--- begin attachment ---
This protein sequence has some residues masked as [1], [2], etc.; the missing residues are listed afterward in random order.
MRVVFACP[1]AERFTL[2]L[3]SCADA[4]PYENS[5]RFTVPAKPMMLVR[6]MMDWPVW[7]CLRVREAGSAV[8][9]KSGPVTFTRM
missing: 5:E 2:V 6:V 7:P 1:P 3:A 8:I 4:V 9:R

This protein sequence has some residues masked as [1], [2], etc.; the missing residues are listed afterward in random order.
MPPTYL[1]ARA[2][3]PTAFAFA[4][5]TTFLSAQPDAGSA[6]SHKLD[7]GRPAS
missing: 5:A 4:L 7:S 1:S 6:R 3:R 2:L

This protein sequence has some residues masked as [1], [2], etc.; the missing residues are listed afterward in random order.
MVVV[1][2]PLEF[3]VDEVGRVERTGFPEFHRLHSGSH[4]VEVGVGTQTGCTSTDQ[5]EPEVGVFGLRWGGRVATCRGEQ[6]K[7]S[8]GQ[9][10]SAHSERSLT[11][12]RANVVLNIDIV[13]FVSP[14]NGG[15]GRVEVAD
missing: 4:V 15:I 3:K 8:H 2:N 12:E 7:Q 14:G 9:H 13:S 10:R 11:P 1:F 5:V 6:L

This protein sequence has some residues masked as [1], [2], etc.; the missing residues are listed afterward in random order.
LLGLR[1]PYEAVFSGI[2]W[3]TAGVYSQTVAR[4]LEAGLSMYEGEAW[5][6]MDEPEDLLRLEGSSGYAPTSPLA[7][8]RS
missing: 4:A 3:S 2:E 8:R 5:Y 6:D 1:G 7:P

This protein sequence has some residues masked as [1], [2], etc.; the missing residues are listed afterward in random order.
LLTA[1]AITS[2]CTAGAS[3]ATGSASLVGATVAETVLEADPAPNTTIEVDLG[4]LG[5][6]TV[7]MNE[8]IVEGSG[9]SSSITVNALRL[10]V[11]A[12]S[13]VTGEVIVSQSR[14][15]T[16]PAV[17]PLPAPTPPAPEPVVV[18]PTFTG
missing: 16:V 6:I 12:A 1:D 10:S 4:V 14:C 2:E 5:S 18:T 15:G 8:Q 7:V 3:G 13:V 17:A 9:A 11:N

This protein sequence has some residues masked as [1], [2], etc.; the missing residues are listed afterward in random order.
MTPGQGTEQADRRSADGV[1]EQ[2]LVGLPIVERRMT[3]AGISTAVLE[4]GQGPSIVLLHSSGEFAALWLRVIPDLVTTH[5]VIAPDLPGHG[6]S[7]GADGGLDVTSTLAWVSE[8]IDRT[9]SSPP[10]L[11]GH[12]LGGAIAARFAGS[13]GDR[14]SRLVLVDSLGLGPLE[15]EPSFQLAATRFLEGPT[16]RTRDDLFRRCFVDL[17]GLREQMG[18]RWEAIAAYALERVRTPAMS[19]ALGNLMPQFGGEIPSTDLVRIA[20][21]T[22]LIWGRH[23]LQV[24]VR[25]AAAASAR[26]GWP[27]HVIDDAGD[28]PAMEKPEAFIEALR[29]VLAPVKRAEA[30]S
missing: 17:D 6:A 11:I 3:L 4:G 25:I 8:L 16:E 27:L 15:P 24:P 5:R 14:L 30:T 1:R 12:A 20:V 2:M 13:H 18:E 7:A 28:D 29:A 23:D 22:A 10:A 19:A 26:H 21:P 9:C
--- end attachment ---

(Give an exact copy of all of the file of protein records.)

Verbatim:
This protein sequence has some residues masked as [1], [2], etc.; the missing residues are listed afterward in random order.
MRVVFACP[1]AERFTL[2]L[3]SCADA[4]PYENS[5]RFTVPAKPMMLVR[6]MMDWPVW[7]CLRVREAGSAV[8][9]KSGPVTFTRM
missing: 5:E 2:V 6:V 7:P 1:P 3:A 8:I 4:V 9:R

This protein sequence has some residues masked as [1], [2], etc.; the missing residues are listed afterward in random order.
MPPTYL[1]ARA[2][3]PTAFAFA[4][5]TTFLSAQPDAGSA[6]SHKLD[7]GRPAS
missing: 5:A 4:L 7:S 1:S 6:R 3:R 2:L

This protein sequence has some residues masked as [1], [2], etc.; the missing residues are listed afterward in random order.
MVVV[1][2]PLEF[3]VDEVGRVERTGFPEFHRLHSGSH[4]VEVGVGTQTGCTSTDQ[5]EPEVGVFGLRWGGRVATCRGEQ[6]K[7]S[8]GQ[9][10]SAHSERSLT[11][12]RANVVLNIDIV[13]FVSP[14]NGG[15]GRVEVAD
missing: 4:V 15:I 3:K 8:H 2:N 12:E 7:Q 14:G 9:H 13:S 10:R 11:P 1:F 5:V 6:L

This protein sequence has some residues masked as [1], [2], etc.; the missing residues are listed afterward in random order.
LLGLR[1]PYEAVFSGI[2]W[3]TAGVYSQTVAR[4]LEAGLSMYEGEAW[5][6]MDEPEDLLRLEGSSGYAPTSPLA[7][8]RS
missing: 4:A 3:S 2:E 8:R 5:Y 6:D 1:G 7:P

This protein sequence has some residues masked as [1], [2], etc.; the missing residues are listed afterward in random order.
LLTA[1]AITS[2]CTAGAS[3]ATGSASLVGATVAETVLEADPAPNTTIEVDLG[4]LG[5][6]TV[7]MNE[8]IVEGSG[9]SSSITVNALRL[10]V[11]A[12]S[13]VTGEVIVSQSR[14][15]T[16]PAV[17]PLPAPTPPAPEPVVV[18]PTFTG
missing: 16:V 6:I 12:A 1:D 10:S 4:V 14:C 2:E 5:S 18:T 15:G 8:Q 7:V 3:G 13:V 17:A 9:A 11:N

This protein sequence has some residues masked as [1], [2], etc.; the missing residues are listed afterward in random order.
MTPGQGTEQADRRSADGV[1]EQ[2]LVGLPIVERRMT[3]AGISTAVLE[4]GQGPSIVLLHSSGEFAALWLRVIPDLVTTH[5]VIAPDLPGHG[6]S[7]GADGGLDVTSTLAWVSE[8]IDRT[9]SSPP[10]L[11]GH[12]LGGAIAARFAGS[13]GDR[14]SRLVLVDSLGLGPLE[15]EPSFQLAATRFLEGPT[16]RTRDDLFRRCFVDL[17]GLREQMG[18]RWEAIAAYALERVRTPAMS[19]ALGNLMPQFGGEIPSTDLVRIA[20][21]T[22]LIWGRH[23]LQV[24]VR[25]AAAASAR[26]GWP[27]HVIDDAGD[28]PAMEKPEAFIEALR[29]VLAPVKRAEA[30]S
missing: 17:D 6:A 11:I 3:L 4:G 25:I 8:L 16:E 27:L 15:P 24:P 5:R 14:L 30:T 1:R 12:A 20:V 2:M 13:H 18:E 7:A 28:D 29:A 23:D 22:A 10:A 19:A 26:H 21:P 9:C